My System SpecsSystem Spec
13 Sep 2012   #25
Alexander Moore

Windows 7 Ultimate x64
 
 

So, what exactly do I need to do to get the error aside, or to investigate further?

Sorry, I'm not a total computer newbie as I've used them for a long time, but nor am I a professional at all. I'm more of an intermediate - you know, the kinda guy that helps his friends with their little computer issues, plays some games, and runs a fairly okay forum. But deeper stuff I start to get a bit lost on. I just know how to navigate Windows fairly well and know a few commands but not a wide number of them. My terminology isn't exactly amazing either. Would love to learn though.

So basically, is there anything I can do from here? I'll continue to provide future BSODs, unless you feel that that is unnecessary from this point.

Edit : Please note that I have no installed anything that modifies my motherboard or CPU from what it came with. As for updating BIOS and Motherboard drivers, I'm not even sure where to find them. My computer's BIOS was made by Origin, and that's not a very big company. They don't have a nice place for updating drivers and so forth. When I ask them about BIOS, they just usually tell me I don't need to update, or there's no new updates. As for the Motherboard, apparently it's some kind of Clevo board, which makes sense since Origin basically just takes Clevo chassis and put's their own stuff in it, but I have no idea where they would have updates for that, if there are any.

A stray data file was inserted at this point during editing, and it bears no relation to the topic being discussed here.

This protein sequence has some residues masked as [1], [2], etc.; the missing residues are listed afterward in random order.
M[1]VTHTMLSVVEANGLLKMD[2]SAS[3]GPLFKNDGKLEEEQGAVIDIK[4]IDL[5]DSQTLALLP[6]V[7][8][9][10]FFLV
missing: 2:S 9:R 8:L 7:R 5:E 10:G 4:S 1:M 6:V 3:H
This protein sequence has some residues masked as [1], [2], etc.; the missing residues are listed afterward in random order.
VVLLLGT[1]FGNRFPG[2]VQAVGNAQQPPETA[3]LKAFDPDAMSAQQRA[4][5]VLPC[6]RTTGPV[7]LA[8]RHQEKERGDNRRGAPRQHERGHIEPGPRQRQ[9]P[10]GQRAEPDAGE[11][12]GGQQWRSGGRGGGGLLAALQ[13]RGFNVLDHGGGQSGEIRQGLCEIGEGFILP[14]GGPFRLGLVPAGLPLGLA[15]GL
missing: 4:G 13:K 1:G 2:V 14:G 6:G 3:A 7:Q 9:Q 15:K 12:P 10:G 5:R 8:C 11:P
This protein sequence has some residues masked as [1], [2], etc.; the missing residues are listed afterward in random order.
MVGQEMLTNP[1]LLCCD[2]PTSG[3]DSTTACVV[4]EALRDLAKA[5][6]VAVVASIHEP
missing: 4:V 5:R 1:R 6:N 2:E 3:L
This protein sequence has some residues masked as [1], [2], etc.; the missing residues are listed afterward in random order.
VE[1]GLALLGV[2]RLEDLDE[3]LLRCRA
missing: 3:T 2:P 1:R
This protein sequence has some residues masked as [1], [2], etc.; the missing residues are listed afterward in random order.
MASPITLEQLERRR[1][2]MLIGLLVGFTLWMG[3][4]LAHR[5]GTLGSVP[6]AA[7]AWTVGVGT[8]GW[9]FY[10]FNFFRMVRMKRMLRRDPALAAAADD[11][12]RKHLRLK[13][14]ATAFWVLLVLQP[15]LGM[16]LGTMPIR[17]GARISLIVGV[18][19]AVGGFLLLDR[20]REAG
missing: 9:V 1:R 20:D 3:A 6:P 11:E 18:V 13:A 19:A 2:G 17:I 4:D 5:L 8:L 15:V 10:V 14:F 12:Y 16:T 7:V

Also note : There are no overclocking options in the BIOS. There's only a very limited set of things I can change from the BIOS setup screen, and none of them seem to be even remotely related to overclocking (they're all things like enabling Bluetooth and what mode my Hard Drive is in, the boot sequence, etc).

Such is the curse of going with a more custom brand. There's no easy support system about it.
My System SpecsSystem Spec
13 Sep 2012   #26
Vir Gnarus

Microsoft Community Contributor Award Recipient

Windows 7 64-bit
 
 

For a customizable system that you would've paid extra for, that sure sounds like a pretty rinky dink BIOS it's got going on. Either way, since it's a Clevo model laptop, you may find details and resources at their website as well as here. Aside from that, I cannot help you as I'm unfamiliar with them.

As for the mobo software n stuff, it's that same stuff that came with the system I may be worried about. Often times motherboards or systems come preinstalled with utilities and whatnot that actually do nothing more than jack the system into a state of disarray because they're typically made very poorly. That's why it's recommended to just do a rundown and if there's any software that comes up related to your mobo/system that isn't some form of driver then you may want to consider getting rid of it. Monitoring software and other assorted nicknacks can be garnered online from more reputable 3rd-party software developers.